This means every decision about reinvesting has to be carefully considered.

No more free rides
Time was when it seemed easier, and for some golden years in the latter part of the last century the smaller end of the hospitality business was a little like farming: people invested in freehold property, ran the business to cover the operating costs and took the return on the eventual sale of the property through increased capital value. This escalator to escape is no longer reliably in operation.

The reliance on increases in the capital value of the property is no longer a sensible way of escaping the need to deliver a genuine return on the trading operation. In some ways, this is a healthier business climate but it throws a lot of emphasis on the importance of getting investment decisions shrewdly made.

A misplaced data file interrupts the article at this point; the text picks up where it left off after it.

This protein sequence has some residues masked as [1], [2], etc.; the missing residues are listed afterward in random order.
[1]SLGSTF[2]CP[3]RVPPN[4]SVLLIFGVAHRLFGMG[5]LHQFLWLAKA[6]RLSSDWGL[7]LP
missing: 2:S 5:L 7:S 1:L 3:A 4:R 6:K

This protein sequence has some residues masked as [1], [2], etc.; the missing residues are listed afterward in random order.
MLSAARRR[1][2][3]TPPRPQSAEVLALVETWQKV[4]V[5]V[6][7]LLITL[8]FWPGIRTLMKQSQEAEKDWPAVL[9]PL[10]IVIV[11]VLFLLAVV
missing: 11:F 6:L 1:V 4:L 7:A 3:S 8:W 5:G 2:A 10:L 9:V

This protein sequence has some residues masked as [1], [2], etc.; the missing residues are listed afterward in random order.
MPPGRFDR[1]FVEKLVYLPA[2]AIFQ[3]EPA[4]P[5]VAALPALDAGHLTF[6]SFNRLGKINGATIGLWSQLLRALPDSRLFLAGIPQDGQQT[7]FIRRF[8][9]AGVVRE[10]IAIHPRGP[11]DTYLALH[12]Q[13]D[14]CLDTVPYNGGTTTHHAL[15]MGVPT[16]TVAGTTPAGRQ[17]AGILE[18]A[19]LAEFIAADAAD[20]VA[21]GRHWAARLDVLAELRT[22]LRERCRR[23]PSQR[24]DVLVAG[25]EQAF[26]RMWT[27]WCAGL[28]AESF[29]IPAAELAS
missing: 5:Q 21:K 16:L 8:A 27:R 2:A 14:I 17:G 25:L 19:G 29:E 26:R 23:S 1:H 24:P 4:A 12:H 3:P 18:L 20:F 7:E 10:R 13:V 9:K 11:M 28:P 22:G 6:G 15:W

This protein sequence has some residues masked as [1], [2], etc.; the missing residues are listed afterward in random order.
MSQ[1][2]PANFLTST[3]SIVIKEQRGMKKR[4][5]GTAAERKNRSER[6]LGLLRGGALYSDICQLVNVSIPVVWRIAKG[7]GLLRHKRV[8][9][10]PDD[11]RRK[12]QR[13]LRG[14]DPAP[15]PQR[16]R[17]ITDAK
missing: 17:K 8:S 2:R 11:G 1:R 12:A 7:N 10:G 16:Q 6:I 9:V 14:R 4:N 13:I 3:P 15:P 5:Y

What’s the objective – what will be the return?
The underlying objective of capital investment has to be focused on either improving revenues or changing the realisable value of the asset. It also has to be affordable and achievable within the market climate.

In the past few years I’ve had to put my money where my mouth is. Rather than just selling strategic marketing services, I’ve actually bought and operate my own property – Howard’s House Hotel in Teffont Evias, Wiltshire.

Over the past four years we’ve spent 10 per cent of our annual revenue on refurbishment and improvements. We’ve completed the bedrooms, upgraded the sitting room, developed an outside dining terrace and upgraded the infrastructure. This has resulted in much improved guest satisfaction and has increased our sales by around 15 per cent. It means that if we didn’t invest any more, we’d make a healthy profit.